Leads: Professor Marian Knight, Professor Paul Leeson
Acquired cardiovascular diseases are recognised as the leading cause of death during and after pregnancy in the UK, yet there has been little work to understand how best to tackle the problem. We are bringing together Oxford’s strengths in population maternal health and discovery science targeting the perinatal period to address this neglected window of opportunity.
We aim to identify which women are at highest risk of poorer cardiovascular outcomes after having a baby and prioritise them for new therapies and personalised medicine. Once we have identified effective new treatments, we will carry out largescale clinical trials with a view to them being translated into clinical practice.
We have already made progress in identifying: critical factors driving adverse uteroplacental and cardiovascular remodelling during pregnancy; how pregnancy complications associated with changes in the cardiovascular system in the decades after pregnancy; and that interventions soon after birth can prevent long-term cardiovascular diseases. Among our main area of work:
We will be carrying out detailed magnetic resonance imaging on patients who had specific cardiovascular diseases during pregnancy in collaboration with the UK Obstetric Surveillance System (UKOSS). The scans will take place immediately after birth and one year later to identify phenotypic clusters of women at risk of poorer recovery so they can be given more targeted support.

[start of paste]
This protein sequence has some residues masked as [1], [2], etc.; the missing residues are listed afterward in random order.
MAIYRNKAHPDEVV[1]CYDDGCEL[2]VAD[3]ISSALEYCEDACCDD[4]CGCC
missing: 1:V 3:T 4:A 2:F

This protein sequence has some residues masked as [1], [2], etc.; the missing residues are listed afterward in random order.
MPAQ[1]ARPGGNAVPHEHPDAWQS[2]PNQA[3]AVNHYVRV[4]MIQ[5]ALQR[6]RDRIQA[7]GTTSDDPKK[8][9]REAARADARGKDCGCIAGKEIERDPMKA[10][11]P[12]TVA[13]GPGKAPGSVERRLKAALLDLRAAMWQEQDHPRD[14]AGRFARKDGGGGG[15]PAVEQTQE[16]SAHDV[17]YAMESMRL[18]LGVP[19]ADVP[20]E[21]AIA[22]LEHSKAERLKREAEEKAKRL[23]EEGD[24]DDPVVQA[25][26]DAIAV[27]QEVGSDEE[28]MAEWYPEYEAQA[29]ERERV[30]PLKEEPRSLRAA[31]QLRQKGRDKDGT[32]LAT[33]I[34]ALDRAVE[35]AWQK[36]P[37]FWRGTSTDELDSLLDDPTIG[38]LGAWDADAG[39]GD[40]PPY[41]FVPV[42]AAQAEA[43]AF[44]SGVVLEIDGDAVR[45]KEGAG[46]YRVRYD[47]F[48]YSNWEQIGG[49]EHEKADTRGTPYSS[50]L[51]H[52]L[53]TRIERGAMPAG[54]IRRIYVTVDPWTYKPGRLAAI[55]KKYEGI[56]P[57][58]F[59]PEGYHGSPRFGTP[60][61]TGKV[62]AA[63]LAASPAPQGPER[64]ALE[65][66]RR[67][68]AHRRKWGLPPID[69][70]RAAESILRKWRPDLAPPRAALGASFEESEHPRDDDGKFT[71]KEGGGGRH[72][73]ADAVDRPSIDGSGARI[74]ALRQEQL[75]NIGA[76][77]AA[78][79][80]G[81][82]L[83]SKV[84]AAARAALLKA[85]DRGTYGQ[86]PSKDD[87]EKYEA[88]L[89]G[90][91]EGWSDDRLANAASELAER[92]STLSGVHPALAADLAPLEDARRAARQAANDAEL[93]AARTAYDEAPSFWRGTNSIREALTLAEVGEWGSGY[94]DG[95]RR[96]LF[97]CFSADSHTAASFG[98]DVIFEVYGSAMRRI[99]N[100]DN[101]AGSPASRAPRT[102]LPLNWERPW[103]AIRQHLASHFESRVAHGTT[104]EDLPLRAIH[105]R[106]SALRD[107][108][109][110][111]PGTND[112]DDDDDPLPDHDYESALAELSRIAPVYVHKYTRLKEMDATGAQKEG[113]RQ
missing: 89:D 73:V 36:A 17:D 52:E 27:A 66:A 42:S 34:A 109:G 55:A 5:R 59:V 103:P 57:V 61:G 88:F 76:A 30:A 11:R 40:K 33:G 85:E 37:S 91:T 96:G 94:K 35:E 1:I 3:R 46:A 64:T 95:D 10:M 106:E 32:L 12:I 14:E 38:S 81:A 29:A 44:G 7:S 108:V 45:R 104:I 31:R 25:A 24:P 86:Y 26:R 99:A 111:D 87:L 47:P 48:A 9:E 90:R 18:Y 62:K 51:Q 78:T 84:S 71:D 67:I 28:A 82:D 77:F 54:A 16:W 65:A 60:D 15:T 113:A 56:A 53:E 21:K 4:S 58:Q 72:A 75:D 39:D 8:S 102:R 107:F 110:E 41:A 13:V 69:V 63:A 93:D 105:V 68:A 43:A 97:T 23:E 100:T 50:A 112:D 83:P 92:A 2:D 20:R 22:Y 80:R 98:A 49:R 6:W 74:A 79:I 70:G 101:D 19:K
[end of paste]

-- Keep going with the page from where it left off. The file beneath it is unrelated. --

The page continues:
We are addressing the long-term risk of cardiovascular disease after gestational diabetes and hypertension by identifying mechanisms linking pregnancy with later health, using samples collected at birth such as placenta, fat cells and small blood vessels. Multi-omics screening of these tissues will identify molecular disease drivers that may be amenable to targeted protective interventions.
We are investigating which therapies, when given immediately before or after birth, could improve the long-term cardiovascular health of the mother and baby, building on previous discoveries of certain molecules that are able to improve blood vessel health and the novel therapies identified in our other cardiovascular sub-themes.